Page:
Remembering Benazir Bhutto – An eyewitness account of Conditions in Balochistan after her assassination

She walked with us bare foot during her last visit of Balochistan

by: Khalid Hashmani

Washington D.C.—The “Justice and Democracy in Pakistan” forum organized an event to meet renowned writer and analyst Jawaid Bhutto, who was visiting Pakistan, when Benazir Bhutto was assassinated. The event was held on Saturday, June 7, 2008 at a local restaurant.

Jawaid Bhutto obtained his Master’s degree from Belgrade-based Sofia University and has taught at the International Relations department of Sindh University for several years. He began by saying that his primary purpose to visit small towns and villages of Sindh and Balochistan was to recognize the changes that may have occurred in him on account of living in the Western world for the past eight years, away from his homeland.

On the dreadful day of December 27, 2007, Jawaid Bhutto was visiting Dr. Abdullah Jan, who is the Dean of Balochi Literature at the Balochistan University in Quetta, Balochistan, Pakistan. They had just exchanged pleasantries for few minutes, when a few persons knocked the door of Dr. Jan’s house and informed him about the sad news that Benazir Bhutto, who was the last hope of millions of people of Pakistanis had been assassinated. Within few minutes of receiving the news, the electricity went off, shutting down television that they had just turned on. They switched to a battery-operated radio, but for some reason, that too was not giving any details as to what was happening in Pakistan. Soon, they learnt that there were no taxis, rickshaws, or other modes of transportation playing on city roads were closed and that angry mourners had shutdown everything in Quetta.

Jawaid ended up staying at Dr. Jan’s residence for three days before he could venture out and get to his hotel. During those three days, local Baloch visited Dr. Jan several times but all the news they brought was based on heresy. At the hotel, Jawaid soon learnt that there were no trains going to Sindh and other parts of Pakistan. There were no petrol stations that were open for other form of land transportation and the airport was closed. He was stranded in Quetta for ten days when a friend offered to drive him to Shikarpur, Sindh (about 200 miles away).

Trains that had left Quetta few hours earlier were forced to return back to Quetta. The trains that had left earlier got stranded in various cities and towns in Sindh and Balochistan. In acts similar to 1987, people had removed tracks in many places with bare hands.

They traveled on one of a major highway, which is normally heavily traveled. They were immediately taken back by the emptiness of the road as they seldom saw any other vehicle on the road. While trailing, they saw many burned gas stations, government buildings, railway stations, and police stations. Soon they made a stop at “Dera Allahyar”, which many people know as “Teople Dera” for “Temple Dera”. Upon reaching the town they went to the house of a non-political and traditional tribal elder man, who was a distant family relative of his friend who was driving him to Shikarpur. The elder said that in spite of him wanting to stop the destruction of property, he could not do much as he found his own sons, daughters, nephews, and nieces were participating in the carnage. The people of the area were extremely angry at the loss of Benazir Bhutto and felt that the country had become too cruel and not worth saving.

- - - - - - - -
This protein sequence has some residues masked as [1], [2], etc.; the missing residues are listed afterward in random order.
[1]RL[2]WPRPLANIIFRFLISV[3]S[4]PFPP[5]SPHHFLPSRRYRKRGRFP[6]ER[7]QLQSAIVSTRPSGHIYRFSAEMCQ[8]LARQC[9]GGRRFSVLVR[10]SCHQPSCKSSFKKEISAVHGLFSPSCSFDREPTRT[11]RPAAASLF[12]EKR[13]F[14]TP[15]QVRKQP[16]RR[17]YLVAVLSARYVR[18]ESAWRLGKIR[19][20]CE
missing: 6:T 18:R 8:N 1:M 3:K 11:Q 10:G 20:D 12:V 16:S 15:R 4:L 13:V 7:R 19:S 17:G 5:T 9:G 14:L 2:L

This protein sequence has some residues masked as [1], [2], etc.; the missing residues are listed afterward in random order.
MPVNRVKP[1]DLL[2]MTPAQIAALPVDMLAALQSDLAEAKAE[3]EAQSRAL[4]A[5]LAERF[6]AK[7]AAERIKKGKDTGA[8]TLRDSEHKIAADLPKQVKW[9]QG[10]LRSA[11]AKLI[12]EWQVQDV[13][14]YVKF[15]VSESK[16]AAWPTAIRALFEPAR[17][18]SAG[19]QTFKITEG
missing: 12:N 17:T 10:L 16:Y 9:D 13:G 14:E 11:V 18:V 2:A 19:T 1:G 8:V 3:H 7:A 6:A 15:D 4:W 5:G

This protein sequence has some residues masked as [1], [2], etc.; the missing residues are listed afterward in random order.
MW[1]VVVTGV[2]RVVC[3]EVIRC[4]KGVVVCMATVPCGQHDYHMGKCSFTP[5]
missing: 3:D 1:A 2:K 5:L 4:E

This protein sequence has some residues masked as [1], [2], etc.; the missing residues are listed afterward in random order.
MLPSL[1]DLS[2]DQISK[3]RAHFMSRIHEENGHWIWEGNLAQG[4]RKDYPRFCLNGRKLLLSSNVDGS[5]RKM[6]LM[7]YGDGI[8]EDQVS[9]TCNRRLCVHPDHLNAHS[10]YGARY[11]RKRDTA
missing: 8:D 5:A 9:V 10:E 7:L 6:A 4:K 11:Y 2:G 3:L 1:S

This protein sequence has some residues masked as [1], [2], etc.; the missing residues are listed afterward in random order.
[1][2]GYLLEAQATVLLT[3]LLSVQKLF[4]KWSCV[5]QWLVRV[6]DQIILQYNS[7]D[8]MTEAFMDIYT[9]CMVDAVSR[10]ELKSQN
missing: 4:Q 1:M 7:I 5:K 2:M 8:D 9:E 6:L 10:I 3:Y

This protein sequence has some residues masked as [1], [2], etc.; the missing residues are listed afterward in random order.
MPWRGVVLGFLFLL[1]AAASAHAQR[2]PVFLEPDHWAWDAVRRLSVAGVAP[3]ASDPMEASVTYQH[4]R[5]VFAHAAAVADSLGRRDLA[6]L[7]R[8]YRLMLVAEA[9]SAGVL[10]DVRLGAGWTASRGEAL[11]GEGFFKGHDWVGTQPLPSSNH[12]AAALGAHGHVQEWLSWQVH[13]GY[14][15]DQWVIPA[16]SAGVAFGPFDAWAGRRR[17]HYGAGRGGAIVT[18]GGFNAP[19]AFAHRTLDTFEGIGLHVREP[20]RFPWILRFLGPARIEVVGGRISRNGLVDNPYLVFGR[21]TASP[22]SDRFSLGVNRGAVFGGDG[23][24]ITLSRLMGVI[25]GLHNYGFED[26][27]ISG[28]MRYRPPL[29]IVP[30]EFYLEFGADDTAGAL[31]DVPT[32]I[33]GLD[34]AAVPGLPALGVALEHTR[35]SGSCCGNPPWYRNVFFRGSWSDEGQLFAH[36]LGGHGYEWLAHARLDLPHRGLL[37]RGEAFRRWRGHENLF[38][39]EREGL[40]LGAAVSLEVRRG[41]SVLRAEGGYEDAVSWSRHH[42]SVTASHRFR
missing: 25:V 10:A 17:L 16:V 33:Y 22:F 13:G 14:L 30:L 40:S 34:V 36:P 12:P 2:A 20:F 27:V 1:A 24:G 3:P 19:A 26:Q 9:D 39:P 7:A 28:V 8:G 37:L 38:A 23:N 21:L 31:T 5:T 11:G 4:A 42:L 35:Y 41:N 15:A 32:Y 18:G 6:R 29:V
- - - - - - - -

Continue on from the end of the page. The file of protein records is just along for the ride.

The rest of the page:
As they traveled through another town “Bhag”, they observed the similar expressions of grief and resulting anger in form of the destroyed, trucks, trailers, buildings and railway stations. Some people they met in Bhag were crying and reciting the stories about Benazir Bhutto’s recent visit to their town, just few days ago. They pointed out the spot, where she had addressed the people of town from a truck.

Everywhere, as he traveled from Quetta to Shikarpur, the only topics that people were talking about whether the Pakistan would survive after Benazir’s assassination and who killed her and who was behind her killing. The opinions were diverse but there was a consensus on one thing that … and General Musharaaf were behind her killing as they would be the primary beneficiaries of her death. No one was blaming religious elements as not a single mulla or madrassa was attacked. Some political pundits and commentators blamed Al-Quaida or Taliban for her assassination. But no one at least in rural Sindh and Balochistan bought that theory. Even today, many blame … and cite the swiftness of authorities to clean the crime scene as an evidence of their involvement.

In response to a question, Jawaid Bhutto said he did not meet any one who indicated suspicion in Asif Zardari but he observed that political enemies of Benazir Bhutto had started maligning Zardari.

Much of the damage to government offices, railway tracks and gas stations was done by unemployed youth. It was neither instigated by PPP nor by intelligence services but was simply a reaction of exploited people, who have suffered a lot. The young persons in rural Sindh are very angry and frustrated with high poverty levels in their areas and had hoped that Benazir would do something to alleviate poverty in their areas. 43,000 people were arrested – most of them unemployed youth.

What was amazing that in spite of the spontaneous nature of their actions, protestors were very careful not to harm other people. Many from many adjacent villages brought bread, milk, and other food items and served meals to the stranded travelers. For three days, while train service remained suspended, people took care of those impacted by the suspension in travel. Not a single person appeared before the Human Rights Commission (HRCP) saying that any intentional harm was done to human life.

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